Tai the elephant “actor” is in this new movie Zookeeper. I call WTF: what are these movie people thinking? After the above footage came out depicting Tai getting abused in “training” for Water for Elephants, how can people just release a movie with that same elephant without at least a billion-dollar donation to an elephant welfare group? Not that a donation makes it OK, but I’m assuming they filmed before the Animal Defenders International footage was released, so maybe they didn’t get what elephant “training” actually looks like. Now that the reality of Tai’s abuse is out for everyone to see, people who have worked with Tai should be defending her! Right? If they really liked working with her and she’s such a great animal and all that? These Hollywood people get on my nerves. They actually could do something to help Tai and they don’t!
There are some people who aren’t celebrating the mistreatment of Tai; she was supposed to appear in a July Fourth parade in Sierra Madre, CA, but people flipped! Go people! The city got a ton of letters from people asking that Tai not be in the parade and blammo! She’s not. Besides taking a stand against the abuse we know Tai suffered, PETA also points out that elephants and fireworks maybe don’t go together that great. Fireworks are scary! A scared elephant is no joke! People get stomped! It’s dangerous.
So that’s the good news—kudos, Sierra Madre! I just wish Kevin James would say something about this Zookeeper bullshit. Like, at least a “my bad! Here’s a zillion dollars for the elephants!”
Movie review: Forks Over Knives »
It was probably a good idea to see Forks Over Knives the night before starting an
elimination diet that’ll help me figure out my allergies; I left the theater feeling like I should just eat kale forever.
Okay, that’s not 100 percent true; I went to Whole Foods afterwards and got a pre-diet chocolate bar. But I bought some eggplants too! And the documentary’s presentation of the evidence supporting a diet that eliminates animal products—or at the very least, greatly reduces them—was pretty compelling.
Forks Over Knives isn’t from the Morgan Spurlock-school of documentaries—there are no gimmicky experiments here, just the stories of real people who are seeing some of the doctors interviewed in the film, and information from decades of research. So you know, it sometimes feels like you’re watching something educational—you are, but maybe sometimes we like to be tricked into that? Stick with it, though. It’s still a satisfying viewing experience, just in a different way.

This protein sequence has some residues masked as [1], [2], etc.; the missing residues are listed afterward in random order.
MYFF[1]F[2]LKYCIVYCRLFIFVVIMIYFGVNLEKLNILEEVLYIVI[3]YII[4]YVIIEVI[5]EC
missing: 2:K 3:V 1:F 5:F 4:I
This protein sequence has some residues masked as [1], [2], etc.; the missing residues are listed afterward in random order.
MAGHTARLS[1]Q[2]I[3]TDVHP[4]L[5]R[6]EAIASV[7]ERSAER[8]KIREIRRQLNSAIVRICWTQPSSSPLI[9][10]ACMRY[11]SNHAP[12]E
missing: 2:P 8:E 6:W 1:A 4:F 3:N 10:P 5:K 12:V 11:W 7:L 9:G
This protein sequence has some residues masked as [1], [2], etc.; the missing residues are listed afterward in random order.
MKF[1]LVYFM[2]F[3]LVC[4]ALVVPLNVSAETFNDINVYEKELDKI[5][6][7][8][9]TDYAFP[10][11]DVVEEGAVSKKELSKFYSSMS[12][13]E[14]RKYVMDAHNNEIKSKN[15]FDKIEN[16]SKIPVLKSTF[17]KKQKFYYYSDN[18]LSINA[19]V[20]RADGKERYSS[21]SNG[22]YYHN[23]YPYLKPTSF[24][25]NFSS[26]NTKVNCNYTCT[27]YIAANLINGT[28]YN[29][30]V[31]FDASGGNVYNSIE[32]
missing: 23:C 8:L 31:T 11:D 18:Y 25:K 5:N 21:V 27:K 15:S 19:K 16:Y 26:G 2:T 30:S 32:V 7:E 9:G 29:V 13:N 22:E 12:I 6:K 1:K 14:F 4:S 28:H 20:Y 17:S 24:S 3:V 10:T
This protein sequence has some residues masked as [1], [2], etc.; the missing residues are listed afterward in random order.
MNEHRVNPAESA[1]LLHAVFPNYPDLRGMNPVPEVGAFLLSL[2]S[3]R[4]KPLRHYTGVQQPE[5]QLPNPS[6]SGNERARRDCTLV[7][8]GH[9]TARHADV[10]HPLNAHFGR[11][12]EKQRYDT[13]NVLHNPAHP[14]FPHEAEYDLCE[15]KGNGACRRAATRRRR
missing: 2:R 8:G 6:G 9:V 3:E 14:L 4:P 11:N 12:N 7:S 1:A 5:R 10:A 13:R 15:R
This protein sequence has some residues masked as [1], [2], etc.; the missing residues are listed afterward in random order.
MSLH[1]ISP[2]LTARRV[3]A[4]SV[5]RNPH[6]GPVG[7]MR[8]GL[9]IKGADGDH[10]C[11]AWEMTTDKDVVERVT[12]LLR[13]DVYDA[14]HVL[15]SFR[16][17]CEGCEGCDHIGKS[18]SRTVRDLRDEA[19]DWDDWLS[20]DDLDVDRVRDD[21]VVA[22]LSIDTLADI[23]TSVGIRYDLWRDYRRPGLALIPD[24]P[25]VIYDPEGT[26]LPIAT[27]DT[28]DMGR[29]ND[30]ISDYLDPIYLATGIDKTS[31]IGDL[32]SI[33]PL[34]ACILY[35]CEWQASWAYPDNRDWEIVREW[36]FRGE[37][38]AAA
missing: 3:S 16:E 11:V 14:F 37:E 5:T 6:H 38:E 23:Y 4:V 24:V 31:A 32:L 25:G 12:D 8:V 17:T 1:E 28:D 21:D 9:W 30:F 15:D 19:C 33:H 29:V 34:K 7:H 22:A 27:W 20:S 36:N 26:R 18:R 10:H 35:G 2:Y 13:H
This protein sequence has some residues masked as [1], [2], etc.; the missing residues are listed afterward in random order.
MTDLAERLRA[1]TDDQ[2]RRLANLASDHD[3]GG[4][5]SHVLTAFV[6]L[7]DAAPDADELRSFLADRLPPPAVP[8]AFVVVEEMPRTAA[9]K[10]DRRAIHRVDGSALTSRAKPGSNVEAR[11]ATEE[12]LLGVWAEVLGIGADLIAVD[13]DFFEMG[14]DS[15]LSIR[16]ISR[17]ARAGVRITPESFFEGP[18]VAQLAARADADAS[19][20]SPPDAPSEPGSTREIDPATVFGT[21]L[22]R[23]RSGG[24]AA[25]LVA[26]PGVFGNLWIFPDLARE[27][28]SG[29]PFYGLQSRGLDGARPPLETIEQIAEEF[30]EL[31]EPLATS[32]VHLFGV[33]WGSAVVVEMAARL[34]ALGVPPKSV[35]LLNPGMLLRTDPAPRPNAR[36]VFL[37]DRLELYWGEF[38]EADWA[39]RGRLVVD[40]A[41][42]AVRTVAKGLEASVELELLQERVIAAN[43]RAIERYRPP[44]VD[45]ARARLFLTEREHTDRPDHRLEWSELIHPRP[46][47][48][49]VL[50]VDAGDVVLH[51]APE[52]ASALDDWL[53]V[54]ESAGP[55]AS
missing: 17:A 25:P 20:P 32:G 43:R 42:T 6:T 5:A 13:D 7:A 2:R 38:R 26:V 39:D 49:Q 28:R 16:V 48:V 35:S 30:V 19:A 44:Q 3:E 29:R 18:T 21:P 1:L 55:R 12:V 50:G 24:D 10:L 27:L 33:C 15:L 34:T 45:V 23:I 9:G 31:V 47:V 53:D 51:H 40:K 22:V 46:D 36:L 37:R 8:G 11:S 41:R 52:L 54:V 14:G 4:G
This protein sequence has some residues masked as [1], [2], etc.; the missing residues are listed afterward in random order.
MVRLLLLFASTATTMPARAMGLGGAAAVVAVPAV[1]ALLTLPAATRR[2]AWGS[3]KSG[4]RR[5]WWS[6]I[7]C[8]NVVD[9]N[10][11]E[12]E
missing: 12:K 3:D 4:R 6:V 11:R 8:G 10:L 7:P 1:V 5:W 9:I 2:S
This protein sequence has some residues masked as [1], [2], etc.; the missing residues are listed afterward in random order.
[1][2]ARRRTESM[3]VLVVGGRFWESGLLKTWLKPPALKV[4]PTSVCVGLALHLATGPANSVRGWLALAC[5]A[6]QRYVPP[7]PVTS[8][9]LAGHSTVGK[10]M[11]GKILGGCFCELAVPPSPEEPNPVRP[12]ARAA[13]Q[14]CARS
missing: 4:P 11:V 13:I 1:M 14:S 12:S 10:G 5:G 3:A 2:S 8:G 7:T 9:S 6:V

The United States spends more per person on health care than any other country in the world. They also have some of the worst health outcomes among industrialized countries. There are former Soviet bloc countries with lower rates of infant mortality, and that is kind of messed up. It’s undeniable that there’s access to a lot of health-related good in the U.S.—world-class medical facilities, cutting edge treatments, delicious and healthy American-grown produce, great land for farming. But even with all that at their disposal, Americans are gaining weight, becoming diabetic, getting cancer—at alarming rates.
Forks Over Knives claims that we can prevent—and even reverse or cure—the majority of what ails us by getting the animal products out of our diets and switching to plant-based eating. This case is built largely on the work of Dr. T. Colin Campbell and Dr. Caldwell Esselstyn. Campbell is likely best known as the co-author and lead researcher of The China Study, now a popular book that outlines his research of the diets and causes of deaths of thousands of people in China. Esselstyn works at the Cleveland Clinic, where he counsels heart patients on halting and reversing their diseases with a plant-based diet.